City council talks about goals

ISHPEMING — ‘Prioritizing the priorities’ was an ongoing theme at a special meeting held by the Ishpeming City Council Thursday morning.

The Ishpeming City Council met with city department heads to discuss goals and plans for the city’s future. A stormwater, asset management, and wastewater grant–funded project to map the city’s subterranean infrastructure is one of the ideas that officials hope to get rolling on this coming year.

“It allows us to document it and put it into a geographic information system — which is a computer database — [so] we can better manage our infrastructure in the decades ahead,” said City Manager Mark Slown.

“It’s going to give us the capability of looking at something we can trust instead of guessing,” said Public Works Director Jon Kangas. “Our records are marginal at best. That’s what we’re relying on, and when you go and dig up something and it’s not what you remember, you suddenly have another $50,000 you have to come up with to get the water main put in the right spot.”

That project will go hand–in–hand with a USDA loan–funded project to reinvigorate those underground lines.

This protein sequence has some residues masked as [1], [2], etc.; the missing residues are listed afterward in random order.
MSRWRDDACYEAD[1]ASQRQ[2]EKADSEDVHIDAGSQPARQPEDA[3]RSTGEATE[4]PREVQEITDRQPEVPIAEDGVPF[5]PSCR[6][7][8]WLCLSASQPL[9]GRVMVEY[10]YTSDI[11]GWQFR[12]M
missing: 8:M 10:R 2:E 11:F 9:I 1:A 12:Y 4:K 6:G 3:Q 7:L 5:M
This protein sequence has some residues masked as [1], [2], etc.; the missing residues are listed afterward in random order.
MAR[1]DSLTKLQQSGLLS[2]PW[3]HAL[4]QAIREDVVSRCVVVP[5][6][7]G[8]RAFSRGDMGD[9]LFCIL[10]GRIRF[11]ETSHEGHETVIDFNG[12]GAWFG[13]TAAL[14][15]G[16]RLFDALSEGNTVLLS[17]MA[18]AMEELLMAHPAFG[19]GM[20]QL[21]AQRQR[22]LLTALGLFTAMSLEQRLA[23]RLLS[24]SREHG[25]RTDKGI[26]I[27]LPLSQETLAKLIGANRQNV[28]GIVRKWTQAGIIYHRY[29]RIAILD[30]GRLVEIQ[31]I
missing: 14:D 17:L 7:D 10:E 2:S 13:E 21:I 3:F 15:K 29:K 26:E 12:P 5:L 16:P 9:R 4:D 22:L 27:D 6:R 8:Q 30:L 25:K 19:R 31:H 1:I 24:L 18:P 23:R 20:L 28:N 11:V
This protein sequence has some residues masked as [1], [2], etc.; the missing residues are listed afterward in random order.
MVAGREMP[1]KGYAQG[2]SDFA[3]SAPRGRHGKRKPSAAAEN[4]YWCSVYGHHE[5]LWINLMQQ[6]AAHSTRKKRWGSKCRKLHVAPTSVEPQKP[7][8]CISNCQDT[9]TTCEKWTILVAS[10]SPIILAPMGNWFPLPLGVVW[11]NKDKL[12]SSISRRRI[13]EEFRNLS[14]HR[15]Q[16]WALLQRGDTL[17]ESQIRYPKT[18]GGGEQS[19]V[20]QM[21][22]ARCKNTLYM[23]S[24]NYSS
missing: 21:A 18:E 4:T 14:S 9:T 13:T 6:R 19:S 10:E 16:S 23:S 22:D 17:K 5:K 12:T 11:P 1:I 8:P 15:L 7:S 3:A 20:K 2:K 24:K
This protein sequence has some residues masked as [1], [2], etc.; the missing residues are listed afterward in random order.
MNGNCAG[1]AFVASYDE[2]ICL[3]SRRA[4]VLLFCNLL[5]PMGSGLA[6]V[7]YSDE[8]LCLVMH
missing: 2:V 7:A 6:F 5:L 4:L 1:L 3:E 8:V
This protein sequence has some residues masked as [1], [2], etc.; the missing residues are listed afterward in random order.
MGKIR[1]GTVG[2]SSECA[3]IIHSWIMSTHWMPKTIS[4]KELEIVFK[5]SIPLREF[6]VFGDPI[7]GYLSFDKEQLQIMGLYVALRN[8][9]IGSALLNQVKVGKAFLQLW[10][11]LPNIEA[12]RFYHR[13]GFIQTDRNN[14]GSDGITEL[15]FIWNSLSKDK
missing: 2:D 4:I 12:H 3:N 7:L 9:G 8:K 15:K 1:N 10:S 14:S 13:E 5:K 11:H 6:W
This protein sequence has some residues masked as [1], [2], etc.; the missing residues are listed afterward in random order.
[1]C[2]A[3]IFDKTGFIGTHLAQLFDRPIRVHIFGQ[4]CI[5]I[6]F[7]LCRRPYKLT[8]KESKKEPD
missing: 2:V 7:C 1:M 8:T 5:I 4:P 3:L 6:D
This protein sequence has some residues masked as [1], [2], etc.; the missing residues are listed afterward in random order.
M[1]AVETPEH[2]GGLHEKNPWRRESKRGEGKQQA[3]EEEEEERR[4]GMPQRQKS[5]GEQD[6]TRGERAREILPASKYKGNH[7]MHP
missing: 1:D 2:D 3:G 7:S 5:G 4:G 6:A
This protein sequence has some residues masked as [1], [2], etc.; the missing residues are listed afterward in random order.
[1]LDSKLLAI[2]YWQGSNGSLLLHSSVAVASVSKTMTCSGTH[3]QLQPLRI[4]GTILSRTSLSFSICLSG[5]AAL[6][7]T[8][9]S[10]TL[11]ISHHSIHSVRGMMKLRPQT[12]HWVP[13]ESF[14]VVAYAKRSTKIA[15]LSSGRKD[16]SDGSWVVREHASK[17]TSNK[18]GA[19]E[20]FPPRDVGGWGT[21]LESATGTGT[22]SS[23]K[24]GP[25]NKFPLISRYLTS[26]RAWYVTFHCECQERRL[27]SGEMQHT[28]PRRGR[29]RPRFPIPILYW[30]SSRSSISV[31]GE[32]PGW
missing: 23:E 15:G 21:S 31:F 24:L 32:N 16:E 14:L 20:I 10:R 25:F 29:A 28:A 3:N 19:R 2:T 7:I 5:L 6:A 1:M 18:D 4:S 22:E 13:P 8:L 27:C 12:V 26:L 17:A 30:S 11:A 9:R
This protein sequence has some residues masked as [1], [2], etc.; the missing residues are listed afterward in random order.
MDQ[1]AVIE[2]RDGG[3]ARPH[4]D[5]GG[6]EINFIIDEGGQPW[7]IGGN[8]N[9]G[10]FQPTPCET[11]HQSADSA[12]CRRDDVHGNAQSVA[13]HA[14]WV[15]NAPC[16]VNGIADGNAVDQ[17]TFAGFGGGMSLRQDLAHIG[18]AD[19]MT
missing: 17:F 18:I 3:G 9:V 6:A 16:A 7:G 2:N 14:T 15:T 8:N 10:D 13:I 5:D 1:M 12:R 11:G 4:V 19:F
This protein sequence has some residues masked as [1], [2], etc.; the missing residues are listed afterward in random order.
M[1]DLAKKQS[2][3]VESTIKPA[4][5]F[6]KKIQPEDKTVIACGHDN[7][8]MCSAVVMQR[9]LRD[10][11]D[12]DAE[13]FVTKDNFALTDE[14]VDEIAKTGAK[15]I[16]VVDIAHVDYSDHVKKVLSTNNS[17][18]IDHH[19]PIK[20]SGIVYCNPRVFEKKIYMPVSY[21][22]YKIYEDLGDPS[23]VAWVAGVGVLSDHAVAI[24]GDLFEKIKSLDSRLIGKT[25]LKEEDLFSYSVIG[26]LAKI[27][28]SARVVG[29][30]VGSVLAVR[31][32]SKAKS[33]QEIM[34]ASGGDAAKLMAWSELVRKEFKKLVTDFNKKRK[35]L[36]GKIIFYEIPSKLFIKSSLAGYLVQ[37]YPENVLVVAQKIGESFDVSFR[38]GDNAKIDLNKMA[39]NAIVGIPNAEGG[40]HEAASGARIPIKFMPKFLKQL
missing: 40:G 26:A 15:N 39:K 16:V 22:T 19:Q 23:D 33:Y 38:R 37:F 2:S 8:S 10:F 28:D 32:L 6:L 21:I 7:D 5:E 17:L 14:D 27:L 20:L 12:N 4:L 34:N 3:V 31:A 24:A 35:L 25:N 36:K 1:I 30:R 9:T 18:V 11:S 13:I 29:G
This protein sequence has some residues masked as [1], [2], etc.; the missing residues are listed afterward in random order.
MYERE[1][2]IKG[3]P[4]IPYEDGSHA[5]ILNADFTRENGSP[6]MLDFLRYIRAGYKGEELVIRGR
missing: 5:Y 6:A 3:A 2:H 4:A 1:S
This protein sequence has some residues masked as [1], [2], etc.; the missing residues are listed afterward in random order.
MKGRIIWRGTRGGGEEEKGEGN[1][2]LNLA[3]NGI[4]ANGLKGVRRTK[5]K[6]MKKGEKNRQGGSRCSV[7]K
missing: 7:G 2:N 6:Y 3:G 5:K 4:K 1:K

“We want to start it in 2017,” Slown added. “It’s a major project that will replace about 35 percent of the city’s water infrastructure over a two–year period.”

The city’s departments outlined their goals, many of which include the need to purchase and upgrade equipment in the coming years. Police Chief Dan Willey also voiced the desire to continue to support UPSET’s meth–fighting efforts.

“I would like to keep contributing to UPSET, yearly, if we could do that,” said Ishpeming Police Chief Dan Willey. “Marquette County has a big problem. I think we’ve made a lot of headway on our problems with meth, and we’re going to still aggressively go after these people.”

Many of the city’s goals will require more money. Council members and staff mentioned the possible need for new millages or even a tax increase to fund some future projects, although no decisions were made on that. For now, the city is looking to pick which priorities are most important moving forward.